failure, humiliation, overcoming adversity, alternative strategies, humility

Several years ago over the Fourth of July weekend, I watched the History channel series called “Revolution” chronicling events leading up to the Revolutionary War and thereafter…. Since George Washington was a central figure, the show explored his leadership style and the events and decisions that led him to become one of the most revered Commanders in Chief in US history.

Not knowing much about him prior to this program, I was astounded by the adversity Washington faced during his ascent; the undermining from other less qualified officers, lost battles, poor decision making, attempted mutinies (of which there were many), insubordinations and seditions, as well as brilliant successes realized through courage and perseverance. Hearing of his trials and tribulations captured my attention and I started to ponder the challenges and constants that leaders share.


Early on, George relying on his own experience and wisdom failed several times. His ragtag groups of soldiers were no match against a fierce, well-equipped and experienced adversary. He had experience from previous wars, but facing off against the British was a completely different experience. They won…. repeatedly…. The longer this continued the more his conduct and leadership capabilities came under scrutiny. With shattered self-confidence, Washington was humbled and brought to his knees. Hanging on by a thread, he needed to change things…and fast… I wondered, what was Washington’s “entry point” for change?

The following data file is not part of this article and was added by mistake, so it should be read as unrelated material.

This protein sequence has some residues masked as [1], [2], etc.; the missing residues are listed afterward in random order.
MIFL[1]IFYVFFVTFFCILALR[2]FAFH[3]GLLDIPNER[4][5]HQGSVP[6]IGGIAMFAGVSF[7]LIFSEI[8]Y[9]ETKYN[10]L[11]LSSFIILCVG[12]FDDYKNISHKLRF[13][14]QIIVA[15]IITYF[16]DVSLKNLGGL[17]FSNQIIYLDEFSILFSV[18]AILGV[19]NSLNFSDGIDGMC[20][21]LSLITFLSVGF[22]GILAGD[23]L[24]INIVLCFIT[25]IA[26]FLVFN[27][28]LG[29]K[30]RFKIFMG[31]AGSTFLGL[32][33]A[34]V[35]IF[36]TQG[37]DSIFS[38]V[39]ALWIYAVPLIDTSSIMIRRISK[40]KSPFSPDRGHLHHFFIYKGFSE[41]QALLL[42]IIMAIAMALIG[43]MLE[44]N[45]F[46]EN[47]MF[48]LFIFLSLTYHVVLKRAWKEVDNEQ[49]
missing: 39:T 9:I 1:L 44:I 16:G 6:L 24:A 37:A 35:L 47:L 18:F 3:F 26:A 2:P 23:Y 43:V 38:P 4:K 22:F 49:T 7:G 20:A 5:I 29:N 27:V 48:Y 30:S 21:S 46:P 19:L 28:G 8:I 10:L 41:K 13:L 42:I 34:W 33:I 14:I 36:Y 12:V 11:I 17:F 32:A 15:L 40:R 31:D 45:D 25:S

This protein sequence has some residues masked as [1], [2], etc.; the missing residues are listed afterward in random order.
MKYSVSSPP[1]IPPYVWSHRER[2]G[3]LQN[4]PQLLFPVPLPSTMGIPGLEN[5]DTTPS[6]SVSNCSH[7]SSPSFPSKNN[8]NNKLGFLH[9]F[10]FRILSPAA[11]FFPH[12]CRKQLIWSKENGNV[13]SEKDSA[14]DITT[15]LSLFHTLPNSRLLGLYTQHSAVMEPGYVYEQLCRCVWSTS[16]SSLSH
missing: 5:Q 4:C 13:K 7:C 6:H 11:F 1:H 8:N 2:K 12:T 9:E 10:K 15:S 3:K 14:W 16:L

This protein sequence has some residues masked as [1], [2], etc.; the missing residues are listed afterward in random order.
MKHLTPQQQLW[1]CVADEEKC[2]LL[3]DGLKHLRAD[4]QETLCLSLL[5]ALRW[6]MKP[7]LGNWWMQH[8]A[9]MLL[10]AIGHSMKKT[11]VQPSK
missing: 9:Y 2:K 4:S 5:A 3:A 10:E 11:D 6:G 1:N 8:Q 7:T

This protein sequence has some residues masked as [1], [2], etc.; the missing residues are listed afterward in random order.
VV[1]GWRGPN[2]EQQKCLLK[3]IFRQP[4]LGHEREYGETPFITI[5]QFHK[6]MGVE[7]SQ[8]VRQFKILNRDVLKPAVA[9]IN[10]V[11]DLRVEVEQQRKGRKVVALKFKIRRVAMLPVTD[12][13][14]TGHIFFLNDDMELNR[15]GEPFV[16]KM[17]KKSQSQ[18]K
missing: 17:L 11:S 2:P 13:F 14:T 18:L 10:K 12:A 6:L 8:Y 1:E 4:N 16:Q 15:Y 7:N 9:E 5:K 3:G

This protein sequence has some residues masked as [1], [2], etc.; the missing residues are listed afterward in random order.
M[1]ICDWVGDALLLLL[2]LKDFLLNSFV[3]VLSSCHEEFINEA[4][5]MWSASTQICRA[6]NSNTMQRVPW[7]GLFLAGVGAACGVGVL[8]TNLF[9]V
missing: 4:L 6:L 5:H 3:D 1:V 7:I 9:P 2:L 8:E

It is difficult to say what was “his bottom”, but George experienced a metamorphosis from “fearless leader and I know it all” to another state of mind. There resides a place inside all of us, where we run out of answers and our old way of thinking and doing is ineffective, bringing us to a painful stopping point of assessment and inquiry… What was George’s state of mind?

When holding up the “mask” it blocks new information, undermining our creativity and agility

Facing Humiliation

In the face of painful humiliation, George’s honest introspection and acceptance of his human limitations provided an entry point for change. He stopped protecting his fragile human ego…and shifted into what the Buddhists describe as Beginner’s Mind; a state of being where questions and decisions live in a state of suspension until inspiration and/or synchronicity make the imperceptible, obvious. Through contemplation and willingness to move forward both creatively and with humility he graduated to the next stage of transition where he let go of his “ego” and mask of superiority by admitting he “didn’t have all the answers. With the option of losing “face” and his leadership nearing an involuntary abdication of control, George made the difficult decision to “let go” and move forward. It is difficult to “let go” and make changes, especially when in a visible leadership role. However, when we hold up the “mask” it blocks us from receiving new information and insights often to the point of undermining growth and sound leadership practices.

In our moments of vulnerability, we are called to reach out to other sources.